Blood sampling


Here we provide information on blood sampling from common laboratory animal species. The information is intended to help laboratory staff choose the most appropriate technique for blood sampling in a humane and efficient manner. The original material was collated by GlaxoSmithKline and donated to the NC3Rs. It has since been edited and expanded with assistance from colleagues of the Laboratory Animal Veterinary Association, Institute of Animal Technology, Royal Veterinary College, Home Office, and organisations in the academic, industry and animal welfare sectors.

The blood sampling areas of this site are split into the following sections:
General principles | Catheters | Mouse | Rat | Hamster | Guinea pig | Rabbit | Ferret | Dog | Pig | Marmoset

For advice on microsampling within academia and the pharmaceutical and chemicals industries, visit our separate microsampling resource

Taking blood samples from laboratory animals

Taking a blood sample is one of the most common procedures performed on laboratory animals, used for example:

  • For analysis of biochemical, metabolic, toxicological or immunological parameters.
  • For examination or culture of micro-organisms.
  • For production of antibodies.

Using a technique appropriate for the purpose and the species, performed by a trained and competent member of staff, is essential to ensure that any pain, distress or discomfort is kept to a minimum. Avoiding adverse effects is important for scientific as well as ethical and legal reasons, as they can cause biological changes which may affect the blood sample and hence the validity and reproducibility of the research results.

Aiding refinement

These pages contain information on surgical, non-surgical and terminal methods of blood sampling including venepuncture, arterial puncture, cannulation, cardiac puncture and decapitation, as appropriate for the species. They assist with refinement by:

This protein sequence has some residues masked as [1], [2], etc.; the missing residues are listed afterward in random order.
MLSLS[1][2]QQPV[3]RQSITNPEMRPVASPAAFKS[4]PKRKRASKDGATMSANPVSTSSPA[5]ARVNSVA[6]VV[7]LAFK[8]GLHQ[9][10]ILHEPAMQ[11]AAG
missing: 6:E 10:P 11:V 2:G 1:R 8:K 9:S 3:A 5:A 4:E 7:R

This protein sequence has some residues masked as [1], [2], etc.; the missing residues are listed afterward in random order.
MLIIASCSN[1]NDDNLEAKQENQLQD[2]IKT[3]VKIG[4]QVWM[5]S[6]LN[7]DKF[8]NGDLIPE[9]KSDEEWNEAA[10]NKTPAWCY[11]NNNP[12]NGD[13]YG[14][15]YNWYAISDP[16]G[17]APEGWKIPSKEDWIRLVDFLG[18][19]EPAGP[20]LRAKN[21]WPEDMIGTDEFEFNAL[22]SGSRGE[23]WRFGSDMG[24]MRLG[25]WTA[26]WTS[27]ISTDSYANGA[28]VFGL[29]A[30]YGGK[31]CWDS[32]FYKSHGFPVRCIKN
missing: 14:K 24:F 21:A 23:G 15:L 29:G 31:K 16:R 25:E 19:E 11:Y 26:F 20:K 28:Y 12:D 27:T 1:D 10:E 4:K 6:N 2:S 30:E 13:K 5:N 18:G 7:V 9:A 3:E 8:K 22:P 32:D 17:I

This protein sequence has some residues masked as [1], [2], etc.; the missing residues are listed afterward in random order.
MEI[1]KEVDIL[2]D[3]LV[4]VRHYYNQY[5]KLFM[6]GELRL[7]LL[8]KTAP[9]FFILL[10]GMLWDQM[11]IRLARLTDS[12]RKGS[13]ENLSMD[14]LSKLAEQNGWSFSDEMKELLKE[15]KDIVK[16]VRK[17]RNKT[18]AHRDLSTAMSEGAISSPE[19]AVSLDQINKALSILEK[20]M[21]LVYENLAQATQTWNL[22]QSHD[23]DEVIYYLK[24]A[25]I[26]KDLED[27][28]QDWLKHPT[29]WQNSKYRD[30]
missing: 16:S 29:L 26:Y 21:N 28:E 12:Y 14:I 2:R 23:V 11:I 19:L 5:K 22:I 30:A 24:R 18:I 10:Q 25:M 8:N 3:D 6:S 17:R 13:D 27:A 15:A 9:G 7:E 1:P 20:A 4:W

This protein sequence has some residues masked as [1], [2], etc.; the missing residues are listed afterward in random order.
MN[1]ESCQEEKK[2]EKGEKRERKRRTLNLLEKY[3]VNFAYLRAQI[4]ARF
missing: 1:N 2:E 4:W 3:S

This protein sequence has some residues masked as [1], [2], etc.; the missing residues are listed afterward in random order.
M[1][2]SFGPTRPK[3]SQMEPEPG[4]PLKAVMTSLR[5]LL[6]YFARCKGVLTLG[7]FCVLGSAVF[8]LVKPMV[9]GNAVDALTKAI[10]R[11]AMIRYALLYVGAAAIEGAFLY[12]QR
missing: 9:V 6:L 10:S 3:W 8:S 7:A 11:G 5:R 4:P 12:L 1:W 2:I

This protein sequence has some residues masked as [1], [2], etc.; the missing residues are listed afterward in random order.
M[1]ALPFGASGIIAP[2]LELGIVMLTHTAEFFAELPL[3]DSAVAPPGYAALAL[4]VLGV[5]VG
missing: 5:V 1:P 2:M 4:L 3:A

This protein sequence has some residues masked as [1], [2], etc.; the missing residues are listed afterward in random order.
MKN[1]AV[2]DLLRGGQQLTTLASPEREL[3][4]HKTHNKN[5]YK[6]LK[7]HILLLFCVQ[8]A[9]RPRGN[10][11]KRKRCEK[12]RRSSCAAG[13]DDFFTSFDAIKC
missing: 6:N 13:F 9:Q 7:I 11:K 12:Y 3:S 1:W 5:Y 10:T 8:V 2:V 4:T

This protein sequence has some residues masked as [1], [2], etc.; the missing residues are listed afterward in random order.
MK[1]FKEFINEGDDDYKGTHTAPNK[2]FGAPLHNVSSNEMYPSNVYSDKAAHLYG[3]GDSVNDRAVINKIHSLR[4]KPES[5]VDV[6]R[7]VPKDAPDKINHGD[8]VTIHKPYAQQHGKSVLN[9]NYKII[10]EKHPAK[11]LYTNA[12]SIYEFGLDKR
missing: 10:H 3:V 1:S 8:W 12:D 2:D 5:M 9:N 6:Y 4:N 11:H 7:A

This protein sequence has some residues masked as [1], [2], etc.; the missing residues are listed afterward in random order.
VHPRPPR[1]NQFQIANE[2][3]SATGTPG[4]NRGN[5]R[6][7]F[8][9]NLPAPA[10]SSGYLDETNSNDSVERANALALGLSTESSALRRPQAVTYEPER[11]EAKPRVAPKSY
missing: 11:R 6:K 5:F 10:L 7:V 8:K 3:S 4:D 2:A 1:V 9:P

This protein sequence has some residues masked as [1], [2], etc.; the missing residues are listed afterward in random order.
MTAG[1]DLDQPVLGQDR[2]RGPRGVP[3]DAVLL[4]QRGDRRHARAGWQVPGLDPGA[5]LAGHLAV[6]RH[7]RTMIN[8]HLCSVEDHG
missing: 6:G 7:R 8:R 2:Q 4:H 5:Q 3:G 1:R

• Setting out general principles for refinement of blood sampling - we advise that these should be read first.
  • Highlighting advantages and disadvantages for most of the available techniques.
  • Highlighting potential adverse effects and control measures.
  • Collating references for further reading.
  • Presenting images and video for training purposes.
  • Presenting decision trees for sampling from the mouse and sampling from the rat.
  • Presenting information on safe blood sample volumes.
  • Providing information on refinement of the use of vascular catheters.

Choice of technique

Before beginning any blood sampling protocol, careful consideration should be given to matching the best possible technique to your experimental goals. The choice of technique will depend on a range of factors, including:

  • The purpose of the blood collection, e.g. biochemical analysis, DNA extraction etc.
  • The need for an arterial versus venous sample.
  • The duration and frequency of sampling.
  • The impact on animal welfare.
  • The health status of the animal being bled.
  • Whether the sample is taken as a repeat or terminal procedure.
  • The potential for stress-induced effects on biochemical and haematological parameters.
  • The training and experience of the staff involved.
  • Whether licence authority is in place.

Inclusion of a particular technique within these pages should not be seen as endorsement of its use by the NC3Rs. In the UK, it is for individual researchers, in conjunction with the Home Office Inspector, NVS, NACWO and other members of the institutional Animal Welfare and Ethical Review Body (AWERB) to decide the most appropriate site, volume and frequency of blood sampling, and for these to be detailed in the project licence.

Blood sampling in:


  • For information on automated blood sampling and the 3Rs, see the article by Holmberg and Pelletier (DiLab) and presentation by Medina (Instech).
  • Blood sampling from large animals (e.g. dogs) for DNA collection can be avoided with Oragene-ANIMAL from DNA Genotek, Inc. DNA is collected non-invasively via a sponge that absorbs saliva in the mouth.
  • We welcome your views on the blood sampling pages on this site, so that the area can be expanded and improved. Please send any comments to

Site updated 23 July 2021.